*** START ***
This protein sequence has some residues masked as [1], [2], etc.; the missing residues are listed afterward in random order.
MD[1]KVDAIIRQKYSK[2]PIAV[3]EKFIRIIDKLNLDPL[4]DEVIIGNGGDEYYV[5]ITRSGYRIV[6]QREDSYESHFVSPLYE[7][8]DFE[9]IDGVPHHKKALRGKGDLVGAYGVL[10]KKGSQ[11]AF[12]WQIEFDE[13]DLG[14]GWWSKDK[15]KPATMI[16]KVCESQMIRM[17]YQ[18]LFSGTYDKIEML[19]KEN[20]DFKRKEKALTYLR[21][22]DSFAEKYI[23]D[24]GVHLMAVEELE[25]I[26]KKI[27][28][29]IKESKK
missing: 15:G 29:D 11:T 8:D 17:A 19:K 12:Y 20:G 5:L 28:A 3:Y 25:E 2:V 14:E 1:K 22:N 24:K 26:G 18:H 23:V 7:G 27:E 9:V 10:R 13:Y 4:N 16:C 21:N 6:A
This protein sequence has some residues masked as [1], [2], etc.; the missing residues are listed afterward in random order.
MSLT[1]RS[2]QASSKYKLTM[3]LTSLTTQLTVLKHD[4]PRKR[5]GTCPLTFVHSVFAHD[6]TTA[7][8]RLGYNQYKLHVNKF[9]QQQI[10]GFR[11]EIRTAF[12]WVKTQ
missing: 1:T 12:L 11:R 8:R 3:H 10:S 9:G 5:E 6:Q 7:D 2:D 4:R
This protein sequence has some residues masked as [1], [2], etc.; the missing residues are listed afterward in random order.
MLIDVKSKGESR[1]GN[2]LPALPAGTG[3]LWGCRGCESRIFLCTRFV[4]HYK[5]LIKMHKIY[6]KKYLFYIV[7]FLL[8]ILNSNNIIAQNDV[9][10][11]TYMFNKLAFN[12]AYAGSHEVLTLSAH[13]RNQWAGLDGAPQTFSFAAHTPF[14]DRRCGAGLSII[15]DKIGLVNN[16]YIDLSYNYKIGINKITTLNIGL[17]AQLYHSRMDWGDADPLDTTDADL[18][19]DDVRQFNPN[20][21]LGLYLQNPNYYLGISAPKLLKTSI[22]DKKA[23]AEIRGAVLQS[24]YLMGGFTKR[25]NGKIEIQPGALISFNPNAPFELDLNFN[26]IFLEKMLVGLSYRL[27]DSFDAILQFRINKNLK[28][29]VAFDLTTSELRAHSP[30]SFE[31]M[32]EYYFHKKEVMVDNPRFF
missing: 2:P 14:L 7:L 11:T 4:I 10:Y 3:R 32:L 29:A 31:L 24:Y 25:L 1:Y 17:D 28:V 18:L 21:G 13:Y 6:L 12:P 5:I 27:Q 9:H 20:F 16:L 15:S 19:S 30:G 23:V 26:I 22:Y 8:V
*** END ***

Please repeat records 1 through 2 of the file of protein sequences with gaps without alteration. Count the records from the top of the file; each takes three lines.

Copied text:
This protein sequence has some residues masked as [1], [2], etc.; the missing residues are listed afterward in random order.
MD[1]KVDAIIRQKYSK[2]PIAV[3]EKFIRIIDKLNLDPL[4]DEVIIGNGGDEYYV[5]ITRSGYRIV[6]QREDSYESHFVSPLYE[7][8]DFE[9]IDGVPHHKKALRGKGDLVGAYGVL[10]KKGSQ[11]AF[12]WQIEFDE[13]DLG[14]GWWSKDK[15]KPATMI[16]KVCESQMIRM[17]YQ[18]LFSGTYDKIEML[19]KEN[20]DFKRKEKALTYLR[21][22]DSFAEKYI[23]D[24]GVHLMAVEELE[25]I[26]KKI[27][28][29]IKESKK
missing: 15:G 29:D 11:T 8:D 17:A 19:K 12:Y 20:G 5:L 28:A 3:Y 25:E 2:V 14:E 1:K 22:N 24:K 26:G 18:H 23:V 7:G 27:E 9:V 10:R 13:Y 4:N 16:C 21:N 6:A
This protein sequence has some residues masked as [1], [2], etc.; the missing residues are listed afterward in random order.
MSLT[1]RS[2]QASSKYKLTM[3]LTSLTTQLTVLKHD[4]PRKR[5]GTCPLTFVHSVFAHD[6]TTA[7][8]RLGYNQYKLHVNKF[9]QQQI[10]GFR[11]EIRTAF[12]WVKTQ
missing: 1:T 12:L 11:R 8:R 3:H 10:S 9:G 5:E 6:Q 7:D 2:D 4:R